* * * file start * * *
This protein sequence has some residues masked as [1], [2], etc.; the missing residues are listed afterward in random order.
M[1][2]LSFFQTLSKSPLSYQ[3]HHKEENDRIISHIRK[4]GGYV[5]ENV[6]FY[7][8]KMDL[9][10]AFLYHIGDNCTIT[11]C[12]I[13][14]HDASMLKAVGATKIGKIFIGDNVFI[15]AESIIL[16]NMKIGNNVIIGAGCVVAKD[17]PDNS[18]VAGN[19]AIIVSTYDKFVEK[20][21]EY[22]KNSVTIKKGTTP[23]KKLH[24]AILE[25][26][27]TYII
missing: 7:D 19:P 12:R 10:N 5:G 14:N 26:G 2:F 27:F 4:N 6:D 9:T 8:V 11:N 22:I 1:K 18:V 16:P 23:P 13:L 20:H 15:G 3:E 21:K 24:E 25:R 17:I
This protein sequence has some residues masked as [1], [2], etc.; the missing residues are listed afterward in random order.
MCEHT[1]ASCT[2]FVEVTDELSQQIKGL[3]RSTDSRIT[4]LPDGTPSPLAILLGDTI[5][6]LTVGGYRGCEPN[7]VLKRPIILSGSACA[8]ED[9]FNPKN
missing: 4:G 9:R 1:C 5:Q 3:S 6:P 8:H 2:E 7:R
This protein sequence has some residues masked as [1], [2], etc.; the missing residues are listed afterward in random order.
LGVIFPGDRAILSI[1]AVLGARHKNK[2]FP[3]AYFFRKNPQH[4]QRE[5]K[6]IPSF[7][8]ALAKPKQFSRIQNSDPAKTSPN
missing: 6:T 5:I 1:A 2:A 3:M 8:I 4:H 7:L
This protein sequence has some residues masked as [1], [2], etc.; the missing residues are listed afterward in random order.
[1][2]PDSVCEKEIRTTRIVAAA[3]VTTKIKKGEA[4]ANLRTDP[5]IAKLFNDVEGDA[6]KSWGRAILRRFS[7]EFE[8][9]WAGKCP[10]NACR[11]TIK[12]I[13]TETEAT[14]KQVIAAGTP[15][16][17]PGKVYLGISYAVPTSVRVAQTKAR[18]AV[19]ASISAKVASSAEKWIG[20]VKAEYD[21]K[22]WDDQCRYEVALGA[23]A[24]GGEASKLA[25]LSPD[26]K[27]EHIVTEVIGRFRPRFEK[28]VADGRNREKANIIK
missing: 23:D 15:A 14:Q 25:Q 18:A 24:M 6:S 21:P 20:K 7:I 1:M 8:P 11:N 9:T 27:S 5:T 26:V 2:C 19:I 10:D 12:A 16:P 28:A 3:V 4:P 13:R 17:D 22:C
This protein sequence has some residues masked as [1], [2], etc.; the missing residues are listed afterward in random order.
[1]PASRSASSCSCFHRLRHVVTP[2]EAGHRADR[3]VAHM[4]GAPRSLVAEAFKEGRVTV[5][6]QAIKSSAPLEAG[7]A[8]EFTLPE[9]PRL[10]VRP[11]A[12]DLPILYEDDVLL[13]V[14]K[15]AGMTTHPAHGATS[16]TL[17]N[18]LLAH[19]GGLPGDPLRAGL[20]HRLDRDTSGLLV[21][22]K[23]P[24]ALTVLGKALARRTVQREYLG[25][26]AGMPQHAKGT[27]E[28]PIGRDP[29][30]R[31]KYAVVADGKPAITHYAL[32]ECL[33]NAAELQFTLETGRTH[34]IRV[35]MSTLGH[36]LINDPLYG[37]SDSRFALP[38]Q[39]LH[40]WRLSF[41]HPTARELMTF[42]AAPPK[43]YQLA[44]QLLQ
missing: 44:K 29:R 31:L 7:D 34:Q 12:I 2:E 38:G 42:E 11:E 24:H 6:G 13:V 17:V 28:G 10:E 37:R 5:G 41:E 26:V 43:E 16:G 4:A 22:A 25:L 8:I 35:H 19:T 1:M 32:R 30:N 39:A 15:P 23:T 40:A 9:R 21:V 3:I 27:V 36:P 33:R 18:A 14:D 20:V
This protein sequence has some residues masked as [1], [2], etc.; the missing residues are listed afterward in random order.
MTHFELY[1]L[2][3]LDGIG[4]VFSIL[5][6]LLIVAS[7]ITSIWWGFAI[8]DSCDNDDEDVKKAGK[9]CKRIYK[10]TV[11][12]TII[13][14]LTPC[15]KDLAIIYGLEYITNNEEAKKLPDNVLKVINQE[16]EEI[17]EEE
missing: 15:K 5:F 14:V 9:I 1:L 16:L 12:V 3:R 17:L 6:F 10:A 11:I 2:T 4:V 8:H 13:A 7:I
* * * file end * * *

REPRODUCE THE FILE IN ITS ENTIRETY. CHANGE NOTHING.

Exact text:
This protein sequence has some residues masked as [1], [2], etc.; the missing residues are listed afterward in random order.
M[1][2]LSFFQTLSKSPLSYQ[3]HHKEENDRIISHIRK[4]GGYV[5]ENV[6]FY[7][8]KMDL[9][10]AFLYHIGDNCTIT[11]C[12]I[13][14]HDASMLKAVGATKIGKIFIGDNVFI[15]AESIIL[16]NMKIGNNVIIGAGCVVAKD[17]PDNS[18]VAGN[19]AIIVSTYDKFVEK[20][21]EY[22]KNSVTIKKGTTP[23]KKLH[24]AILE[25][26][27]TYII
missing: 7:D 19:P 12:R 10:N 5:G 14:N 26:G 2:F 27:F 4:N 6:D 9:T 8:V 11:N 22:I 1:K 18:V 16:P 23:P 13:L 20:H 15:G 3:E 21:K 24:E 25:R 17:I
This protein sequence has some residues masked as [1], [2], etc.; the missing residues are listed afterward in random order.
MCEHT[1]ASCT[2]FVEVTDELSQQIKGL[3]RSTDSRIT[4]LPDGTPSPLAILLGDTI[5][6]LTVGGYRGCEPN[7]VLKRPIILSGSACA[8]ED[9]FNPKN
missing: 4:G 9:R 1:C 5:Q 3:S 6:P 8:H 2:E 7:R
This protein sequence has some residues masked as [1], [2], etc.; the missing residues are listed afterward in random order.
LGVIFPGDRAILSI[1]AVLGARHKNK[2]FP[3]AYFFRKNPQH[4]QRE[5]K[6]IPSF[7][8]ALAKPKQFSRIQNSDPAKTSPN
missing: 6:T 5:I 1:A 2:A 3:M 8:I 4:H 7:L
This protein sequence has some residues masked as [1], [2], etc.; the missing residues are listed afterward in random order.
[1][2]PDSVCEKEIRTTRIVAAA[3]VTTKIKKGEA[4]ANLRTDP[5]IAKLFNDVEGDA[6]KSWGRAILRRFS[7]EFE[8][9]WAGKCP[10]NACR[11]TIK[12]I[13]TETEAT[14]KQVIAAGTP[15][16][17]PGKVYLGISYAVPTSVRVAQTKAR[18]AV[19]ASISAKVASSAEKWIG[20]VKAEYD[21]K[22]WDDQCRYEVALGA[23]A[24]GGEASKLA[25]LSPD[26]K[27]EHIVTEVIGRFRPRFEK[28]VADGRNREKANIIK
missing: 23:D 15:A 14:Q 25:Q 18:A 24:M 6:S 21:P 20:K 7:I 1:M 8:P 11:N 9:T 27:S 5:T 26:V 2:C 19:I 10:D 12:A 16:P 28:A 3:V 4:P 13:R 17:D 22:C
This protein sequence has some residues masked as [1], [2], etc.; the missing residues are listed afterward in random order.
[1]PASRSASSCSCFHRLRHVVTP[2]EAGHRADR[3]VAHM[4]GAPRSLVAEAFKEGRVTV[5][6]QAIKSSAPLEAG[7]A[8]EFTLPE[9]PRL[10]VRP[11]A[12]DLPILYEDDVLL[13]V[14]K[15]AGMTTHPAHGATS[16]TL[17]N[18]LLAH[19]GGLPGDPLRAGL[20]HRLDRDTSGLLV[21][22]K[23]P[24]ALTVLGKALARRTVQREYLG[25][26]AGMPQHAKGT[27]E[28]PIGRDP[29][30]R[31]KYAVVADGKPAITHYAL[32]ECL[33]NAAELQFTLETGRTH[34]IRV[35]MSTLGH[36]LINDPLYG[37]SDSRFALP[38]Q[39]LH[40]WRLSF[41]HPTARELMTF[42]AAPPK[43]YQLA[44]QLLQ
missing: 44:K 29:R 31:L 7:D 34:Q 12:I 2:E 38:G 42:E 11:E 24:H 6:G 13:V 17:V 28:G 10:E 37:R 5:G 41:E 26:V 43:E 16:G 4:A 22:A 25:L 8:I 35:H 19:T 1:M 32:R 30:N 39:A 15:P 23:T 40:A 9:R 21:V 3:I 27:V 36:P 33:R 18:A 14:D 20:V
This protein sequence has some residues masked as [1], [2], etc.; the missing residues are listed afterward in random order.
MTHFELY[1]L[2][3]LDGIG[4]VFSIL[5][6]LLIVAS[7]ITSIWWGFAI[8]DSCDNDDEDVKKAGK[9]CKRIYK[10]TV[11][12]TII[13][14]LTPC[15]KDLAIIYGLEYITNNEEAKKLPDNVLKVINQE[16]EEI[17]EEE
missing: 15:K 5:F 14:V 9:I 1:L 16:L 12:V 3:R 17:L 6:F 10:A 11:I 2:T 4:V 8:H 13:A 7:I